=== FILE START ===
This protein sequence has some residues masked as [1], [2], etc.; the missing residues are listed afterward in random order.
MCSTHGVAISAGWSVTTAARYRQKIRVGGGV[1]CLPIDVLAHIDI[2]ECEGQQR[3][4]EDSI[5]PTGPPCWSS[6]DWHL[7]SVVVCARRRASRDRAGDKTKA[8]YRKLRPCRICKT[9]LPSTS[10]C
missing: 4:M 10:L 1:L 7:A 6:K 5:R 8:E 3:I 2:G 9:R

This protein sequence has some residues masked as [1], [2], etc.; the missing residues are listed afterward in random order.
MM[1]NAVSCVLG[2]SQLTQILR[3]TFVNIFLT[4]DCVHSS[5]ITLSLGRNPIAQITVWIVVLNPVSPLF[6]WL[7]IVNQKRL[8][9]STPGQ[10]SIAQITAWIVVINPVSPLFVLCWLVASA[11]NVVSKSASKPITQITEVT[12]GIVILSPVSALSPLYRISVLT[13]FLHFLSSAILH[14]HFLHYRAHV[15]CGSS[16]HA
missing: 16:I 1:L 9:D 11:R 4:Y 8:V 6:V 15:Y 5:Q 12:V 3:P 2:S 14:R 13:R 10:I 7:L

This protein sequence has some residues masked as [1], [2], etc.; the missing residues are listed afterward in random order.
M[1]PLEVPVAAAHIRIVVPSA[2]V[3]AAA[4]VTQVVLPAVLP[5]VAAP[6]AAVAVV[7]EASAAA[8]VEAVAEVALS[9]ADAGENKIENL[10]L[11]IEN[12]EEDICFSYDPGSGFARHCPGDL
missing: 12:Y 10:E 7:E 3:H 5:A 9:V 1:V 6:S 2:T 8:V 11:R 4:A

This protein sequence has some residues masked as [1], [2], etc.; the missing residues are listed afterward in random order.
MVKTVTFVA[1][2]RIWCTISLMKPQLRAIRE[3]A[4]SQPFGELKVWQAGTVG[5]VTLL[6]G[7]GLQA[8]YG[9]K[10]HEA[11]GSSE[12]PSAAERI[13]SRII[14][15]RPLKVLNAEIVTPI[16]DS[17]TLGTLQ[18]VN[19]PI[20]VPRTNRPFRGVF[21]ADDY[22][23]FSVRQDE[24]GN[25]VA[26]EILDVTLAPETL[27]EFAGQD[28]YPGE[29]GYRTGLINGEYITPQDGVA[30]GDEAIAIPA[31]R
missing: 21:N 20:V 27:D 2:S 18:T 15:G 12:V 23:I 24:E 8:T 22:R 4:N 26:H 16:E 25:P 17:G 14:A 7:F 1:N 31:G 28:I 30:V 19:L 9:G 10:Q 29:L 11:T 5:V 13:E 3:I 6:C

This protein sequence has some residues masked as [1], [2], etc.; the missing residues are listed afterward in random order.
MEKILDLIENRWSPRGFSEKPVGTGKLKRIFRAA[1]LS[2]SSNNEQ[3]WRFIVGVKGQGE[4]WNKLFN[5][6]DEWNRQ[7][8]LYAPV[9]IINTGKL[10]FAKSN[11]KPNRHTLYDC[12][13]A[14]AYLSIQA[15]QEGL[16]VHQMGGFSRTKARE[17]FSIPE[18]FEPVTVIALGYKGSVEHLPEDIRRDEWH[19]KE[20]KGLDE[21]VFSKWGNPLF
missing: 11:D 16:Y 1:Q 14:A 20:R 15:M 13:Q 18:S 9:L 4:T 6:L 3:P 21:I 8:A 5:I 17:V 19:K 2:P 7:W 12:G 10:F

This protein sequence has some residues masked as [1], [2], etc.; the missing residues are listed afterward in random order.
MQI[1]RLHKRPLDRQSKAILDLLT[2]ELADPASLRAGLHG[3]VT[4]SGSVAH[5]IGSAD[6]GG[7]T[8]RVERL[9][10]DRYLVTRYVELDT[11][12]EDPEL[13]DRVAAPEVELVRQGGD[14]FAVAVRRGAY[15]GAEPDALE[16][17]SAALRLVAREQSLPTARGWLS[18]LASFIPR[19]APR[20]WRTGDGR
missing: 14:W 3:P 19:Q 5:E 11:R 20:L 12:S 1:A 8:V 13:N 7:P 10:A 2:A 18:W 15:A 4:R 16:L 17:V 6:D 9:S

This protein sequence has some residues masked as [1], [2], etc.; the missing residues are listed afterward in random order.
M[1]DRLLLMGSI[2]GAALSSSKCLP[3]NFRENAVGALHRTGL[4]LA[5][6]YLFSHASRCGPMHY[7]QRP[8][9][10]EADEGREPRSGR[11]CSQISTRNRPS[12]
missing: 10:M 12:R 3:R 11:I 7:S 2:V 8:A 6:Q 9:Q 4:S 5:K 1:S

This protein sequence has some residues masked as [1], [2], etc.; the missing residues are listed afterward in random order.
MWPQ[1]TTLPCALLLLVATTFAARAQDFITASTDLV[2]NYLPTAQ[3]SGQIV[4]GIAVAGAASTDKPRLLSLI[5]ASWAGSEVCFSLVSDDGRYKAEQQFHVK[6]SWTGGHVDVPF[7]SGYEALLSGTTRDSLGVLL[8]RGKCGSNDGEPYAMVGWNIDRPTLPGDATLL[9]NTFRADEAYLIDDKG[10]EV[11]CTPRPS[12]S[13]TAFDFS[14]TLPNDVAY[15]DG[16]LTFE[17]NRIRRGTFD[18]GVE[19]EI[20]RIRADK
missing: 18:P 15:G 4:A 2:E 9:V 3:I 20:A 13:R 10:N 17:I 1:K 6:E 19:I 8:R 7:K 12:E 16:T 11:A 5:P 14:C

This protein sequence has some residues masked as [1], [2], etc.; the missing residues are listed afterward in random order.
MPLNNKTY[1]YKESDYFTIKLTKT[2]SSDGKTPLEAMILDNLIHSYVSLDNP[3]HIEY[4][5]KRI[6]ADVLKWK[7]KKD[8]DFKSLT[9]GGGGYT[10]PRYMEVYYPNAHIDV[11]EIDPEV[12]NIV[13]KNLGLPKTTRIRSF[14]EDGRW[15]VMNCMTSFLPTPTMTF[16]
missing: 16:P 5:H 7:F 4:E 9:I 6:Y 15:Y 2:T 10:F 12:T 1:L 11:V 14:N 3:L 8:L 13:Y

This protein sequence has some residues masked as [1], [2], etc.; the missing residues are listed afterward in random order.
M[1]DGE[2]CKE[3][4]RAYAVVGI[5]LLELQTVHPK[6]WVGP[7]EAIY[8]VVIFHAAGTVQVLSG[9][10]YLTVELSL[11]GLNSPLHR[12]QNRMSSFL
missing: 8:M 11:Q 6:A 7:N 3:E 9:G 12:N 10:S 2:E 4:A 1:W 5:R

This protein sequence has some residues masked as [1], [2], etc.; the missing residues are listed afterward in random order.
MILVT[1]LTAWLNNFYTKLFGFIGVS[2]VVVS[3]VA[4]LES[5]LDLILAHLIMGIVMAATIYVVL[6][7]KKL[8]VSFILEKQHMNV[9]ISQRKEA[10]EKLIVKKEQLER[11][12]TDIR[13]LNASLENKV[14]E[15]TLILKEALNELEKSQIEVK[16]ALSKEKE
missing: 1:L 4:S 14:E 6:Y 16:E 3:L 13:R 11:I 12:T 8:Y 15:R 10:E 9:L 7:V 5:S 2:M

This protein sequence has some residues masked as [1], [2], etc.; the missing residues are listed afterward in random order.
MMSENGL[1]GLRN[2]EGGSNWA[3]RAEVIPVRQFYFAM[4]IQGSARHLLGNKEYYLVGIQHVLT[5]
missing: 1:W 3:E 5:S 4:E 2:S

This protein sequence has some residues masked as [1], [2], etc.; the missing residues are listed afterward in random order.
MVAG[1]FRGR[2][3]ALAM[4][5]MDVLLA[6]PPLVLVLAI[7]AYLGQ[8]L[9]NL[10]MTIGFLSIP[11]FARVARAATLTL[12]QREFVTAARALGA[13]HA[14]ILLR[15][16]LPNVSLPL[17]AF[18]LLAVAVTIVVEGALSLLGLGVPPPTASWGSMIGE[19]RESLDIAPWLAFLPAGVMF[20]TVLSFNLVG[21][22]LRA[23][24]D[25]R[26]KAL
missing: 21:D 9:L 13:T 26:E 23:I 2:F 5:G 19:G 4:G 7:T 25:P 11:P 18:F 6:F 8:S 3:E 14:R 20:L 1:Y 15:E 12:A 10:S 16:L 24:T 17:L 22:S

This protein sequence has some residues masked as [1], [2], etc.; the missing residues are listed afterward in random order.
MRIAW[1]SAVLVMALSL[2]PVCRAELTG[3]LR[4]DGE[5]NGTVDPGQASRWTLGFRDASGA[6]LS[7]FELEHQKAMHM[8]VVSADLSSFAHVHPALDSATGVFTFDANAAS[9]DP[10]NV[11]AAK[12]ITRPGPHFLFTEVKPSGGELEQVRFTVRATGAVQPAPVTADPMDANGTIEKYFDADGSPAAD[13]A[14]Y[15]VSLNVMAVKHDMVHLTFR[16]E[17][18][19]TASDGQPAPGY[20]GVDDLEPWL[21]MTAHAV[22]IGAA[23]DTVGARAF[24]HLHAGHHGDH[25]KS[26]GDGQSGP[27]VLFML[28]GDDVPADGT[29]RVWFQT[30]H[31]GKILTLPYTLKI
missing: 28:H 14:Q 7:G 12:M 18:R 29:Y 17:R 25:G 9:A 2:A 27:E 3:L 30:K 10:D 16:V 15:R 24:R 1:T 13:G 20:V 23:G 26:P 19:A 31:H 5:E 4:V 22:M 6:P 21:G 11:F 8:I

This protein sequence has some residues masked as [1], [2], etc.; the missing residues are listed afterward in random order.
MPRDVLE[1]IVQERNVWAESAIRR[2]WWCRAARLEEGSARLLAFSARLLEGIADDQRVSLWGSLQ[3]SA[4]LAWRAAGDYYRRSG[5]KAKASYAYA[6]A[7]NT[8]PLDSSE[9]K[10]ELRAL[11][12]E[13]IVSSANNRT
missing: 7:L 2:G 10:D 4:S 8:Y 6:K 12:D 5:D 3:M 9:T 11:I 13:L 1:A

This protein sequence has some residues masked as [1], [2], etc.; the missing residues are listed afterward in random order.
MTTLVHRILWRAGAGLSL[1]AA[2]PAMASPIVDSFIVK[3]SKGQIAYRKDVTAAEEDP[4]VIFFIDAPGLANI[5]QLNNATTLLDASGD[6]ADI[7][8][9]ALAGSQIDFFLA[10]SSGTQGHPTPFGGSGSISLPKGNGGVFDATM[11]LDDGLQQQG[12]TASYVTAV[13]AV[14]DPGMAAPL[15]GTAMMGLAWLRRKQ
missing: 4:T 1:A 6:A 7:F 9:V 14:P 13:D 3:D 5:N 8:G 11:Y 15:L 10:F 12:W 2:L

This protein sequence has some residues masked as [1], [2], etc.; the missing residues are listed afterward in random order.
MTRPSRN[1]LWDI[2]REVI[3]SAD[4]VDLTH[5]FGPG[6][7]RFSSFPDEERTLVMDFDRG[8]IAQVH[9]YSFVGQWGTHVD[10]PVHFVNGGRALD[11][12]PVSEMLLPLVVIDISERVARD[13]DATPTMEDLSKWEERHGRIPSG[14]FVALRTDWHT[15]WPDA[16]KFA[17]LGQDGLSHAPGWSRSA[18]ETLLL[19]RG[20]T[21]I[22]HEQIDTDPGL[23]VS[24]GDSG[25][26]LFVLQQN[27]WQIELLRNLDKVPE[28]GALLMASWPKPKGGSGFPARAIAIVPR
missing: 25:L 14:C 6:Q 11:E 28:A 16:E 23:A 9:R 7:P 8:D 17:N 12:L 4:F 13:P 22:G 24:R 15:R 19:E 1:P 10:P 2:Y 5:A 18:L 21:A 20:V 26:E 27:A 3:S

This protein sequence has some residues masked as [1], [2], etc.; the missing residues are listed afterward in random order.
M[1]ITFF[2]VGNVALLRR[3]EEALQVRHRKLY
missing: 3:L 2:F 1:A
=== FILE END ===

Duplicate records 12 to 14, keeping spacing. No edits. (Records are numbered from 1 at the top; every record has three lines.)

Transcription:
This protein sequence has some residues masked as [1], [2], etc.; the missing residues are listed afterward in random order.
MMSENGL[1]GLRN[2]EGGSNWA[3]RAEVIPVRQFYFAM[4]IQGSARHLLGNKEYYLVGIQHVLT[5]
missing: 1:W 3:E 5:S 4:E 2:S

This protein sequence has some residues masked as [1], [2], etc.; the missing residues are listed afterward in random order.
MVAG[1]FRGR[2][3]ALAM[4][5]MDVLLA[6]PPLVLVLAI[7]AYLGQ[8]L[9]NL[10]MTIGFLSIP[11]FARVARAATLTL[12]QREFVTAARALGA[13]HA[14]ILLR[15][16]LPNVSLPL[17]AF[18]LLAVAVTIVVEGALSLLGLGVPPPTASWGSMIGE[19]RESLDIAPWLAFLPAGVMF[20]TVLSFNLVG[21][22]LRA[23][24]D[25]R[26]KAL
missing: 21:D 9:L 13:T 26:E 23:I 2:F 5:G 19:G 4:G 7:T 25:P 11:P 18:F 6:F 8:S 3:E 14:R 20:L 1:Y 15:E 12:A 10:S 16:L 24:T 17:L 22:S

This protein sequence has some residues masked as [1], [2], etc.; the missing residues are listed afterward in random order.
MRIAW[1]SAVLVMALSL[2]PVCRAELTG[3]LR[4]DGE[5]NGTVDPGQASRWTLGFRDASGA[6]LS[7]FELEHQKAMHM[8]VVSADLSSFAHVHPALDSATGVFTFDANAAS[9]DP[10]NV[11]AAK[12]ITRPGPHFLFTEVKPSGGELEQVRFTVRATGAVQPAPVTADPMDANGTIEKYFDADGSPAAD[13]A[14]Y[15]VSLNVMAVKHDMVHLTFR[16]E[17][18][19]TASDGQPAPGY[20]GVDDLEPWL[21]MTAHAV[22]IGAA[23]DTVGARAF[24]HLHAGHHGDH[25]KS[26]GDGQSGP[27]VLFML[28]GDDVPADGT[29]RVWFQT[30]H[31]GKILTLPYTLKI
missing: 28:H 14:Q 7:G 12:M 18:R 29:Y 17:R 25:G 9:A 2:A 27:E 3:L 30:K 10:D 16:V 15:R 24:R 1:T 13:G 20:V 23:G 26:P 19:A 31:H 5:E 4:V 22:M 6:P 21:G 11:F 8:I